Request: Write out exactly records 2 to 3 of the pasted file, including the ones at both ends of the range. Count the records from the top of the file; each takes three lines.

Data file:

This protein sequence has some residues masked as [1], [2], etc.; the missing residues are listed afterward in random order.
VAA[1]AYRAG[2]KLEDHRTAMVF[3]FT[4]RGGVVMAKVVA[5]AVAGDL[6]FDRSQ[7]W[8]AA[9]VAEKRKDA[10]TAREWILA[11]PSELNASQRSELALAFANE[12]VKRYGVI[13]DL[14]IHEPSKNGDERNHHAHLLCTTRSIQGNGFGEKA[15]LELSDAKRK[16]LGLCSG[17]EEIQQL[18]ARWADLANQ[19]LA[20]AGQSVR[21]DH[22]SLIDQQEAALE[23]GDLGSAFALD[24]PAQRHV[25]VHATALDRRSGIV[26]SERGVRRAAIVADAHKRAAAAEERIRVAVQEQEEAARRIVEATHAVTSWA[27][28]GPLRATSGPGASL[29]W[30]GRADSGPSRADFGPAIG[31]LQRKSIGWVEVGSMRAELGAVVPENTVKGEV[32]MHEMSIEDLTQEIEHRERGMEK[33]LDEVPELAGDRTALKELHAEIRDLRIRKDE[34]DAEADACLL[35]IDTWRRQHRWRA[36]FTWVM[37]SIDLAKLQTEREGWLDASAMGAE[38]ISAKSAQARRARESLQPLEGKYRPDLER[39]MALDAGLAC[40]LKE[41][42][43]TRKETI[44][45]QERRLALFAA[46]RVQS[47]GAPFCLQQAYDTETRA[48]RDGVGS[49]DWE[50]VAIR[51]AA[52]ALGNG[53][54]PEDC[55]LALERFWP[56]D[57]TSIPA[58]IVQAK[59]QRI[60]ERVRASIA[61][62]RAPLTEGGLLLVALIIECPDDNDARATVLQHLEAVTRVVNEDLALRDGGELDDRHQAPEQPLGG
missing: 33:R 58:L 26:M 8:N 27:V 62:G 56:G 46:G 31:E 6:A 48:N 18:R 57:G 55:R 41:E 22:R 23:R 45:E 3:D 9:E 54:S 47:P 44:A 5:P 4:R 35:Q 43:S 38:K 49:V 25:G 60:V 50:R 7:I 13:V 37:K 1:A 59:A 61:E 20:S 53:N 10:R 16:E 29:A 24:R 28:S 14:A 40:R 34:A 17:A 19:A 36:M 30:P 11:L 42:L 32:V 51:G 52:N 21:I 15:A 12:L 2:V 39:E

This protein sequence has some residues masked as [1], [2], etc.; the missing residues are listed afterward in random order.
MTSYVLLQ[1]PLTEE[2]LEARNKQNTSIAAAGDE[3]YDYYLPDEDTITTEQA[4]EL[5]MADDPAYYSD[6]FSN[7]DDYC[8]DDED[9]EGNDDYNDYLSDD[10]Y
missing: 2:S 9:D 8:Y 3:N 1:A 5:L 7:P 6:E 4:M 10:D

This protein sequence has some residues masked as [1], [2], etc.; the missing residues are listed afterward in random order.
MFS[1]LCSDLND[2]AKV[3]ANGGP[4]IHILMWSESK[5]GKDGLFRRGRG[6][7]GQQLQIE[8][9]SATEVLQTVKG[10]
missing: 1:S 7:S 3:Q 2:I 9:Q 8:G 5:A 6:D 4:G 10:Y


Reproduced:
This protein sequence has some residues masked as [1], [2], etc.; the missing residues are listed afterward in random order.
MTSYVLLQ[1]PLTEE[2]LEARNKQNTSIAAAGDE[3]YDYYLPDEDTITTEQA[4]EL[5]MADDPAYYSD[6]FSN[7]DDYC[8]DDED[9]EGNDDYNDYLSDD[10]Y
missing: 2:S 9:D 8:Y 3:N 1:A 5:L 7:P 6:E 4:M 10:D

This protein sequence has some residues masked as [1], [2], etc.; the missing residues are listed afterward in random order.
MFS[1]LCSDLND[2]AKV[3]ANGGP[4]IHILMWSESK[5]GKDGLFRRGRG[6][7]GQQLQIE[8][9]SATEVLQTVKG[10]
missing: 1:S 7:S 3:Q 2:I 9:Q 8:G 5:A 6:D 4:G 10:Y